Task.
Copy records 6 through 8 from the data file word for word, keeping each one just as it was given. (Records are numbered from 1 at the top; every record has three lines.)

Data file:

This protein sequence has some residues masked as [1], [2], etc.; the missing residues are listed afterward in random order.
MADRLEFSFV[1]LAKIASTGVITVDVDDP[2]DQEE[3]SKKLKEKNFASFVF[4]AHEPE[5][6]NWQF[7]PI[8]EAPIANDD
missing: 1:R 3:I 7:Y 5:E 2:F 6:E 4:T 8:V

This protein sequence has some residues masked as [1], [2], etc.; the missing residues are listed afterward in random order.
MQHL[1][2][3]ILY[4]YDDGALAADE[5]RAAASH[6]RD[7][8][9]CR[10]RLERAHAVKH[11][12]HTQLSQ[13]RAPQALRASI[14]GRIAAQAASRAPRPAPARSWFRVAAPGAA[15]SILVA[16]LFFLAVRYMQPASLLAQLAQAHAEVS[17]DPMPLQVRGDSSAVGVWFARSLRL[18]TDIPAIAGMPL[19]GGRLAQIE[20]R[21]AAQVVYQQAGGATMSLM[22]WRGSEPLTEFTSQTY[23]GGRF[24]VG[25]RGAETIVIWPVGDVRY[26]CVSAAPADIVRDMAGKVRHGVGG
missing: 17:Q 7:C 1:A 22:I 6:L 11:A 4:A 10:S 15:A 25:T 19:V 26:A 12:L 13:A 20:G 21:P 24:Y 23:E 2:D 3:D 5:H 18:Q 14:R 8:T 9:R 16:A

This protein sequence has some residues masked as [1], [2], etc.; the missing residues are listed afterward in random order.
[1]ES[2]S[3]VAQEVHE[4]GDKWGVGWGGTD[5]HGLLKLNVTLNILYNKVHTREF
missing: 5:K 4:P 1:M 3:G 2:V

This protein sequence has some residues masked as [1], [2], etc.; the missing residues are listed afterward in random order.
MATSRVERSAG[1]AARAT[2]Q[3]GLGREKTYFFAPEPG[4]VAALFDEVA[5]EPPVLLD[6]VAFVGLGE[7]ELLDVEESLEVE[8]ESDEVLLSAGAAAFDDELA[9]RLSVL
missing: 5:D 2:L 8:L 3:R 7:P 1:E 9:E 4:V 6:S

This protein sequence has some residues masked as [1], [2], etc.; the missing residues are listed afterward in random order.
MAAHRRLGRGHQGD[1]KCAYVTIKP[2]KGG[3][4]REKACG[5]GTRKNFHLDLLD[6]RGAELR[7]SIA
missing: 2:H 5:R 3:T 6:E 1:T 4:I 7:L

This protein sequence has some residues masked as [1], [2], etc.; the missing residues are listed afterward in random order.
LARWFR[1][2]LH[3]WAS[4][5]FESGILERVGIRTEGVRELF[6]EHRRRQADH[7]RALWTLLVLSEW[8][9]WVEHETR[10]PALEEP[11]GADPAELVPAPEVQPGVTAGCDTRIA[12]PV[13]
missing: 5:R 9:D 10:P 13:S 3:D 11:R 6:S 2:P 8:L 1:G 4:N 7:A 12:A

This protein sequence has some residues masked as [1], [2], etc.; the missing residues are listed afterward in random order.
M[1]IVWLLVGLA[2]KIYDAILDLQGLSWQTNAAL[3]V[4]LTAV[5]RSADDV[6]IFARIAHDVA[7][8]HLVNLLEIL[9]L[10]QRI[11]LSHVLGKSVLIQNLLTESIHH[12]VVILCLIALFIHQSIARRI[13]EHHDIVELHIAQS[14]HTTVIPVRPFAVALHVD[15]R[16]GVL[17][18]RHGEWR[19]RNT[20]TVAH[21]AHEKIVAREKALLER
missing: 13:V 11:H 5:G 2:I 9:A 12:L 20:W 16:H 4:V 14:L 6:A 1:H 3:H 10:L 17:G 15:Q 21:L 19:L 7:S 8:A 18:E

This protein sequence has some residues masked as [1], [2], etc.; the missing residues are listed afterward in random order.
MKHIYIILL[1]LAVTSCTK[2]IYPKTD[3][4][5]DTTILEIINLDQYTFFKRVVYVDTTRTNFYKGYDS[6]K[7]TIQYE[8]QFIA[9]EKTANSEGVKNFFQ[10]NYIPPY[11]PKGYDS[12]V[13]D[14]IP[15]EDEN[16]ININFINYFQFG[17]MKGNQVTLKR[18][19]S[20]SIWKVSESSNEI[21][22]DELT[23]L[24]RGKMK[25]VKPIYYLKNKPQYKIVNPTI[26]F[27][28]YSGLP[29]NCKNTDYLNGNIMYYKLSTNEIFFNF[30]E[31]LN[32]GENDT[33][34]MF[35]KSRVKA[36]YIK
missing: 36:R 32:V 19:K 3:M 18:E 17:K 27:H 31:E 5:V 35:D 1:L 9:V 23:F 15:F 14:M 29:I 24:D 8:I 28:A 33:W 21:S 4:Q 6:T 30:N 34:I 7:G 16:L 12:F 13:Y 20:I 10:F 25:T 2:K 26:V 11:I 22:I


This protein sequence has some residues masked as [1], [2], etc.; the missing residues are listed afterward in random order.
LARWFR[1][2]LH[3]WAS[4][5]FESGILERVGIRTEGVRELF[6]EHRRRQADH[7]RALWTLLVLSEW[8][9]WVEHETR[10]PALEEP[11]GADPAELVPAPEVQPGVTAGCDTRIA[12]PV[13]
missing: 5:R 9:D 10:P 13:S 3:D 11:R 6:S 2:P 8:L 1:G 4:N 7:A 12:A

This protein sequence has some residues masked as [1], [2], etc.; the missing residues are listed afterward in random order.
M[1]IVWLLVGLA[2]KIYDAILDLQGLSWQTNAAL[3]V[4]LTAV[5]RSADDV[6]IFARIAHDVA[7][8]HLVNLLEIL[9]L[10]QRI[11]LSHVLGKSVLIQNLLTESIHH[12]VVILCLIALFIHQSIARRI[13]EHHDIVELHIAQS[14]HTTVIPVRPFAVALHVD[15]R[16]GVL[17][18]RHGEWR[19]RNT[20]TVAH[21]AHEKIVAREKALLER
missing: 13:V 11:H 5:G 2:I 9:A 12:L 20:W 16:H 4:V 14:L 6:A 1:H 3:H 10:L 17:G 15:Q 21:L 19:L 7:S 8:A 18:E

This protein sequence has some residues masked as [1], [2], etc.; the missing residues are listed afterward in random order.
MKHIYIILL[1]LAVTSCTK[2]IYPKTD[3][4][5]DTTILEIINLDQYTFFKRVVYVDTTRTNFYKGYDS[6]K[7]TIQYE[8]QFIA[9]EKTANSEGVKNFFQ[10]NYIPPY[11]PKGYDS[12]V[13]D[14]IP[15]EDEN[16]ININFINYFQFG[17]MKGNQVTLKR[18][19]S[20]SIWKVSESSNEI[21][22]DELT[23]L[24]RGKMK[25]VKPIYYLKNKPQYKIVNPTI[26]F[27][28]YSGLP[29]NCKNTDYLNGNIMYYKLSTNEIFFNF[30]E[31]LN[32]GENDT[33][34]MF[35]KSRVKA[36]YIK
missing: 36:R 32:V 19:K 3:M 18:E 17:K 27:H 31:E 5:V 35:D 1:L 9:V 23:F 15:F 14:M 29:I 24:D 8:I 28:A 33:W 21:S 4:Q 6:T 30:N 34:I 7:G 16:L 12:F 13:Y 20:I 10:F 25:T 2:K 26:V 11:I 22:I